The Nightly Business Report
1990 Selected commentaries
Producing Organization
WPBT-TV (Television station : Miami, Fla.)
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The Walter J. Brown Media Archives & Peabody Awards Collection at the University of Georgia (Athens, Georgia)
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"Unlike most other news programs, The Nightly Business Report still finds time for commentary on a regular basis (five nights a [week).] Delivered by some of America's top economists and business observers, these two-minute commentaries often focus on the events of the day, but they also pause to take a look at the 'bigger picture' -- issues of a non-immediate nature that confront the American economy. "We are submitting a sampling of such commentaries. In the first, Hobart Rowen, Economics Columnist for the Washington Post, takes a controversial stand -- arguing against renewing favorable U.S. trade treatment for China in light of that nation's continued suppression of political dissidents. The second, by Eric Schurenberg, then Senior Writer (now Editor) of Money magazine, examines the Savings and Loan industry bailout. But rather than talking in macroeconomic terms, he takes this issue down to the level of most viewers -- asking what it will mean in terms of their pocketbooks. The third, by Adam Smith (pseudonym for George J.W. Goodman, author and host of Adam Smith's Moneyworld), projects into the future. He sets forth three possible economic scenarios emerging as a result of the Kuwait invasion crisis. "All of these commentaries are representative of the thought-provoking unconventional wisdom presented by Nightly Business Report commentators. (In addition to the three listed above, other regular contributors include Lester Thurow, Tom Peters, Alfred Kahn, Charles Schultze, Kevin McCormally and Hank Gilman. The Nightly Business Report also reserves the spot on each Monday for guest commentaries from alternative voices to provide an even wider spectrum of opinions). It should be noted that some of these commentators have been delivering their messages on The Nightly Business Report for nearly a decade, with very positive response. "We hope you will agree to recognize the Nightly Business Report's decision to deliver different viewpoints as an integral part of its daily presentation."--1990 Peabody Awards entry form.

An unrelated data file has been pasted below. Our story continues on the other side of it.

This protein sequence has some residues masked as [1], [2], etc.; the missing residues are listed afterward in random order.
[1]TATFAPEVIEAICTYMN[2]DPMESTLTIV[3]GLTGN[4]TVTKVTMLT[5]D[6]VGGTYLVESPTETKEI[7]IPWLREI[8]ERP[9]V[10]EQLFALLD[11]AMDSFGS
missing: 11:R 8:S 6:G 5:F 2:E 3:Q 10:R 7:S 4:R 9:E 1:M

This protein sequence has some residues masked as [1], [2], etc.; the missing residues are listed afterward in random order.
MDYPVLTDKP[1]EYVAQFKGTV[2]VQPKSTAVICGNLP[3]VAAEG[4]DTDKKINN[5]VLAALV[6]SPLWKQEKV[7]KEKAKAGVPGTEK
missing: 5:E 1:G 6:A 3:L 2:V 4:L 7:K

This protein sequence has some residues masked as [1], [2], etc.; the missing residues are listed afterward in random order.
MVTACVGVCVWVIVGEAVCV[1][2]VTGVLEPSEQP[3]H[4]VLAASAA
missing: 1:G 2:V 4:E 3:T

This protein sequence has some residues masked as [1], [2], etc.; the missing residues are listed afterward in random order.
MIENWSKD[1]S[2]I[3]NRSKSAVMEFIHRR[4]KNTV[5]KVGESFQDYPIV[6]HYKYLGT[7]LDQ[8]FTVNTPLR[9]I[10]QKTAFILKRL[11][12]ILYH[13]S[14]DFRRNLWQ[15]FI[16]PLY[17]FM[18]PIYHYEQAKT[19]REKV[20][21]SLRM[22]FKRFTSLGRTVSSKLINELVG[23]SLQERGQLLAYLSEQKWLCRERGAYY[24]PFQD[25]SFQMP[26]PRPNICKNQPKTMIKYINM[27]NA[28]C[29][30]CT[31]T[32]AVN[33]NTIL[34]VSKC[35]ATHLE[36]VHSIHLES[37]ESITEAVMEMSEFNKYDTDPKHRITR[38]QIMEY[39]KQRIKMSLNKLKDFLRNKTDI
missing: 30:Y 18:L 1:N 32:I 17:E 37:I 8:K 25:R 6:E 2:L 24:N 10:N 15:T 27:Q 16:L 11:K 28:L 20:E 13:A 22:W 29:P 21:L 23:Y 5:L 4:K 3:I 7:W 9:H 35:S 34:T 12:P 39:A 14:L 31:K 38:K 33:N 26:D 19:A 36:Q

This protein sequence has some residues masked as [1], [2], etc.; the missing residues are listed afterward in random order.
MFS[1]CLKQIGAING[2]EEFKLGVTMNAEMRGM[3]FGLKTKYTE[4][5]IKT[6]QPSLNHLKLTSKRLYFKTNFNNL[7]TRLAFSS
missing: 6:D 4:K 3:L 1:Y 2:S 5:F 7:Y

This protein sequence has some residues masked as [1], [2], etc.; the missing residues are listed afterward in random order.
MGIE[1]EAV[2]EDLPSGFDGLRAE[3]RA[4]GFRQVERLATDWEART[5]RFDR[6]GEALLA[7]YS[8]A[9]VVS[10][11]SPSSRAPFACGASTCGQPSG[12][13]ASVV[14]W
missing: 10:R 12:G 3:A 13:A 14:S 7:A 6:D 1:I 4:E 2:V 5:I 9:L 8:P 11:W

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Producing Organization: WPBT-TV (Television station : Miami, Fla.)
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The Walter J. Brown Media Archives & Peabody Awards Collection at the University of Georgia
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Chicago: “The Nightly Business Report; 1990 Selected commentaries,” 1990, The Walter J. Brown Media Archives & Peabody Awards Collection at the University of Georgia, American Archive of Public Broadcasting (GBH and the Library of Congress), Boston, MA and Washington, DC, accessed June 8, 2023,
MLA: “The Nightly Business Report; 1990 Selected commentaries.” 1990. The Walter J. Brown Media Archives & Peabody Awards Collection at the University of Georgia, American Archive of Public Broadcasting (GBH and the Library of Congress), Boston, MA and Washington, DC. Web. June 8, 2023. <>.
APA: The Nightly Business Report; 1990 Selected commentaries. Boston, MA: The Walter J. Brown Media Archives & Peabody Awards Collection at the University of Georgia, American Archive of Public Broadcasting (GBH and the Library of Congress), Boston, MA and Washington, DC. Retrieved from